Filipino expats in the UAE are among the biggest sources of remittances for the Philippines. Despite the high cost of living in UAE, Overseas Filipino Workers are able to save a huge portion of their wages and send them back home to the Philippines to help the family back home.
Most of the funds, however, aren't sitting idly in bank accounts, and nor are they being invested. Most of the money transfers are being used as a source of sustenance for dependent families in the Philippines, who don’t have any other means of support. The Philippines depend heavily on cash transfers made by the thousands of citizens living and working abroad.
According to estimates by the Philippine central bank, Filipino expats in Saudi Arabia sent more money compared to their peers in Kuwait, Bahrain and Oman, with their remittances accounting for 1/3 of the total amount of cash flowing from all Gulf Cooperation Council (GCC) states.
Production workers and service workers account for more than 80% of these workers, in industries such as architecture, construction, cargo shipping, engineering, IT, nursing, tourism and as domestic helpers. Through agreements between the 2 governments, the minimum monthly wage for overseas Filipino workers is set at approximately €350.
Approximately 11m Filipinos (12% of the population) live and work overseas. It is one of the largest diaspora populations, spanning over 100 countries. Overseas Filipino workers tend to be younger, aged 24-35. There is an almost 50/50 male female balance, but the female overseas worker tends to be younger than the males. Traveling and working overseas is encouraged by the government in the Philippines with government funded media campaigns, and other initiatives describing the overseas workers as the heroes of the nation, encouraging citizens to take pride in these workers.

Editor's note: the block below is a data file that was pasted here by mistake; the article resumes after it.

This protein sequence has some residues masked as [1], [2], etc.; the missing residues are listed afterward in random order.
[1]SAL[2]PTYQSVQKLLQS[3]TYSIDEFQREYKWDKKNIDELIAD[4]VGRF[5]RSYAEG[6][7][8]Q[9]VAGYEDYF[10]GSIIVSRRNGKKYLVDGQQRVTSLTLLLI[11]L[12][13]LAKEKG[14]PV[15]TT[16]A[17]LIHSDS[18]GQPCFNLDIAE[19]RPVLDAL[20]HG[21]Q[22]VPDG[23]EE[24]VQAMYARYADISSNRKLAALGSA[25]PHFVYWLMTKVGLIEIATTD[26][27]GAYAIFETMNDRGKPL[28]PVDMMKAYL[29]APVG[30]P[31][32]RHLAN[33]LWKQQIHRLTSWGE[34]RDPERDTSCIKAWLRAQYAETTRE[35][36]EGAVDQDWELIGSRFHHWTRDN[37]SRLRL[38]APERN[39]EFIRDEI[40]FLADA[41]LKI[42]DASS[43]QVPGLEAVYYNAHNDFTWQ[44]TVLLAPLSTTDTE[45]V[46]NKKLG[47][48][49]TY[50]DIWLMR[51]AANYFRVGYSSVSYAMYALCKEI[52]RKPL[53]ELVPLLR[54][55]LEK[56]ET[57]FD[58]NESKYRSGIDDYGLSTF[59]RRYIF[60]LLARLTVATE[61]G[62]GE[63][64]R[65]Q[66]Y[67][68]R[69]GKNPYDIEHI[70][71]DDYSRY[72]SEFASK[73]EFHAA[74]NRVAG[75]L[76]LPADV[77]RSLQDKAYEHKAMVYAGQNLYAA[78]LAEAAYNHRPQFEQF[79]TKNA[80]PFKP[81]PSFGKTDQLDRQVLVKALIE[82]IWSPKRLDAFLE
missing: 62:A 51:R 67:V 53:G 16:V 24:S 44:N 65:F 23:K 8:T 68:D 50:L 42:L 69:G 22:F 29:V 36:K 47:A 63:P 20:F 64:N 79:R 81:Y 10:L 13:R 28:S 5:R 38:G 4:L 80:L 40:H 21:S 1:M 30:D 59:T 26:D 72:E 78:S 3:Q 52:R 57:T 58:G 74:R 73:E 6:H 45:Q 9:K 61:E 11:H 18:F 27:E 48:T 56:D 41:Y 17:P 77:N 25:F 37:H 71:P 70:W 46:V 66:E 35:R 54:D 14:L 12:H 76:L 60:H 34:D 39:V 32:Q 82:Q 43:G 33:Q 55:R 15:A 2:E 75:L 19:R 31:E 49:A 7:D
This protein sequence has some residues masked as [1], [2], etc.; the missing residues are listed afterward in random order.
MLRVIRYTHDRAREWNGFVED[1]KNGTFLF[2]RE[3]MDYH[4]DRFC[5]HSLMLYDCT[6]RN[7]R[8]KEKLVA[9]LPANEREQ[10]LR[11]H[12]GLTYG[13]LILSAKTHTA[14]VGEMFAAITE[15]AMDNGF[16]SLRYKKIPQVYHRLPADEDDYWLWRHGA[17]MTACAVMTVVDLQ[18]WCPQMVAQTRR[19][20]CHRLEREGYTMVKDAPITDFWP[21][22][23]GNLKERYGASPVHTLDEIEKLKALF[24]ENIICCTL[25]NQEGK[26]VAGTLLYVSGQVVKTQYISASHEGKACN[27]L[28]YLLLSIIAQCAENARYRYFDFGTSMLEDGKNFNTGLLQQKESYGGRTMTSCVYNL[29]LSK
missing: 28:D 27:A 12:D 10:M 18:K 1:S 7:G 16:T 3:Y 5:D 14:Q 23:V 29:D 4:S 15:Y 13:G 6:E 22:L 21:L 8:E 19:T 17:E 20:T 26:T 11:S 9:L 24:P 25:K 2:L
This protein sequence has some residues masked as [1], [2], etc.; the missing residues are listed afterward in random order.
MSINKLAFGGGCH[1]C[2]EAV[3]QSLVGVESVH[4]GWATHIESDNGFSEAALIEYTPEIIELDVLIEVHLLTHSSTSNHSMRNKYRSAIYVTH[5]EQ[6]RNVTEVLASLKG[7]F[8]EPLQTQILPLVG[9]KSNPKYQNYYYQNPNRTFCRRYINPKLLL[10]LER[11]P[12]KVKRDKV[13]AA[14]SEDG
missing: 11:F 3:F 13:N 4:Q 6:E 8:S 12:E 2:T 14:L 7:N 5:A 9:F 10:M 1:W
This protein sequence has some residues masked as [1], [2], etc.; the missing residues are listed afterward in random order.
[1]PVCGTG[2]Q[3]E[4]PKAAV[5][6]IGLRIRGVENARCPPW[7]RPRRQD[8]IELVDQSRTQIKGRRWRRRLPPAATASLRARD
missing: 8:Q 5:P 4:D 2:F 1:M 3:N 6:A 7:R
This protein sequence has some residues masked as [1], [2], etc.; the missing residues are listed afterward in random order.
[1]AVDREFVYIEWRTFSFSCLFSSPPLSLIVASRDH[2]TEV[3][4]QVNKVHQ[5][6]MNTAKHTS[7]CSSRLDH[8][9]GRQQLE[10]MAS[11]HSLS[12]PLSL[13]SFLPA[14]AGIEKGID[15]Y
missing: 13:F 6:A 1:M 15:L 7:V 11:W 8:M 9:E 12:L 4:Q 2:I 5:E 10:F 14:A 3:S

Interestingly 80% of all remittance comes from only 7 countries—United States and Canada, the United Kingdom, UAE and Saudi Arabia, Singapore, and Japan.
It is worth noting that official figures represent only a fraction of all remittances and those done through unofficial and illegal channels are estimated to be 30 - 40% higher than those quoted. Transaction costs through unofficial channels average 9% of the sum being transferred. When overseas workers send €200 home, for example, the transaction cost is an average of almost €18. These costs should be lower.
In the UAE transaction costs are an average of 6%, but there are regions, such as Africa where remittance charges average about 12%. Even more staggering is the fact that for some migrants, especially in areas where there is little competition, the cost of sending money home is more than 20%.
Original article published: November 27, 2018; Cleofe Maceda, Senior Web Reporter, Gulf News